One thing would remain with me always — the sadness of that last day at the ranch house on the mountain, when Grandma Joanna had taken me on her lap and held me tightly — loving, but never smothering, wanting to send me away strong, even though her own pain must have been very great at the time.

There was nothing soft about Grandma Joanna — she had ridden horses all her life, and her thighs were hard and muscular. Just touching her I'd felt a sort of power that was always there for me — as though I could draw it into my own being and possess it myself. I'd had need of it in the time before Grandmother Elizabeth brought me to her home in the States. During those days so much that seemed frightening was going on around me that I couldn't understand, and which no one explained. I knew that something awful had occurred up on the mountain. A horse had needed to be shot, and people were hurt. One day I'd found Grandma Joanna crying, and that frightened me most of all — because she never cried. Aunt Marla had been in the hospital too, badly hurt, and I never got to see any of them again.

On the last day Grandma Joanna had held me and talked to me for a long time. "This will be hard for you, Caro honey," she warned. "But right now it's better to go with your Grandmother Elizabeth. I love you and I'd like you to stay, but that would be for my sake, not yours. You're very young, but you're already a special person. You are Caroline Kirby. You will stand up to life and earn the right to be happy. Even though everything here is pau for you, there are exciting times ahead and a good life. Because you will make it that."

Pau! The Hawaiian word still crept into my speech at times when something was finished, done. I'd clung to her then and cried, and she'd cried too, because she never held back feelings of love. In a strange way these new tears comforted me and made me stronger, when the other tears she'd shed only frightened me. I'd known her better than I did my mother or father, and she meant all that was safe to me, all that I loved and felt happy with — horses, the beautiful trees and flowers, and of course the mountain. Always the great mountain that flung its shadow across our days. The House of the Sun, Hawaiians called it. In its way it had ruled our lives, at times benign, but sometimes without mercy when the old gods were offended. Always there'd been a heart of mystery for me about the crater where flames had once burned, though Pele, the goddess of fire, had long ago left for an active volcano on the island of Hawaii, which was often called the Big Island, to avoid confusion with the name of the state. It was in the crater on Maui that the riding accident had occurred.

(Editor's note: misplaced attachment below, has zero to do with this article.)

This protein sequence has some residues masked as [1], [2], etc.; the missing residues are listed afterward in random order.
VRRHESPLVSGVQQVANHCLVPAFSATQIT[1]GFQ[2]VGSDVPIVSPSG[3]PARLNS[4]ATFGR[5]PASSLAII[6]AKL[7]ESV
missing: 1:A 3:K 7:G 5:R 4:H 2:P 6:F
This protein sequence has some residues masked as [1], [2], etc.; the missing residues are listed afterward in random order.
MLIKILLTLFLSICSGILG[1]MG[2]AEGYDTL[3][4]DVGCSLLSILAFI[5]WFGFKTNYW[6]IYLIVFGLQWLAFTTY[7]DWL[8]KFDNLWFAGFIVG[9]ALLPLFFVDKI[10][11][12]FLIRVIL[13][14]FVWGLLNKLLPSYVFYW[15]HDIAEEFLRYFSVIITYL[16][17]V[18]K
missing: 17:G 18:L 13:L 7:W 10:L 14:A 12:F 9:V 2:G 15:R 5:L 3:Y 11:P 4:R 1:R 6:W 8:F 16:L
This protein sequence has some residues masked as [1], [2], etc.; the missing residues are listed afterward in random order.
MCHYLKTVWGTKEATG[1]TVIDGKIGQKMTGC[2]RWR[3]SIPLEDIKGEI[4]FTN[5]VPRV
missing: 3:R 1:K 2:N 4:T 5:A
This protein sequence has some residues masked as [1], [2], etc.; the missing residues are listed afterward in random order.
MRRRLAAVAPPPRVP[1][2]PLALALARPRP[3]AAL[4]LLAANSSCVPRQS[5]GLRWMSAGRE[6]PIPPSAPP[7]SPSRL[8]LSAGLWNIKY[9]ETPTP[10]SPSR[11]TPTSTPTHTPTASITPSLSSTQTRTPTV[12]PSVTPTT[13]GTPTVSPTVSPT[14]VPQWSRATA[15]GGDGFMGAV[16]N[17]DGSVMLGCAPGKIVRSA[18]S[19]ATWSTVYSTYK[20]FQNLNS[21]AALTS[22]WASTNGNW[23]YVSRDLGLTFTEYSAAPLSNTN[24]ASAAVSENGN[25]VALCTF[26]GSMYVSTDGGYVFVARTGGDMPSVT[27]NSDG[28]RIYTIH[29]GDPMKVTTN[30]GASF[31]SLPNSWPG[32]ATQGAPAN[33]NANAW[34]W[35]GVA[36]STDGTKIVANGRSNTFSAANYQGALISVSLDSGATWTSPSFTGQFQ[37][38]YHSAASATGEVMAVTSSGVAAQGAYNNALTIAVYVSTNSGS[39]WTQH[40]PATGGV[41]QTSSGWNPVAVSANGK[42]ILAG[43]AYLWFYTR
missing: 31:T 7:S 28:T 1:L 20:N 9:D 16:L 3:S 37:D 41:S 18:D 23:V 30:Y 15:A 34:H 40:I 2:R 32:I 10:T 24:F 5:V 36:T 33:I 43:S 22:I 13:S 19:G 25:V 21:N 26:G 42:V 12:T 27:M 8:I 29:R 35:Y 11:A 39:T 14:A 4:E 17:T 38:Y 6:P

"You'll write to me, of course," Grandma Joanna said that day when she held me. "You're already good at your letters. And I will write to you. I'll be here when you need me."

But she hadn't been. Not one of my letters had ever been answered, and by now I didn't know whether she was dead or alive. Grandmother Elizabeth had said I must forget her; forget about Maul and Hawaii, and my dead mother. I had never forgotten. The last thing I'd said to Grandma Joanna had been that I would come back. But there had seemed to be no one to go back to — no one who wanted me. San Francisco, for all its wonders, could never make up to me for what I had lost, but I'd always felt I couldn't return to beauty that would break my heart, when those I'd loved were gone. Now perhaps that would change.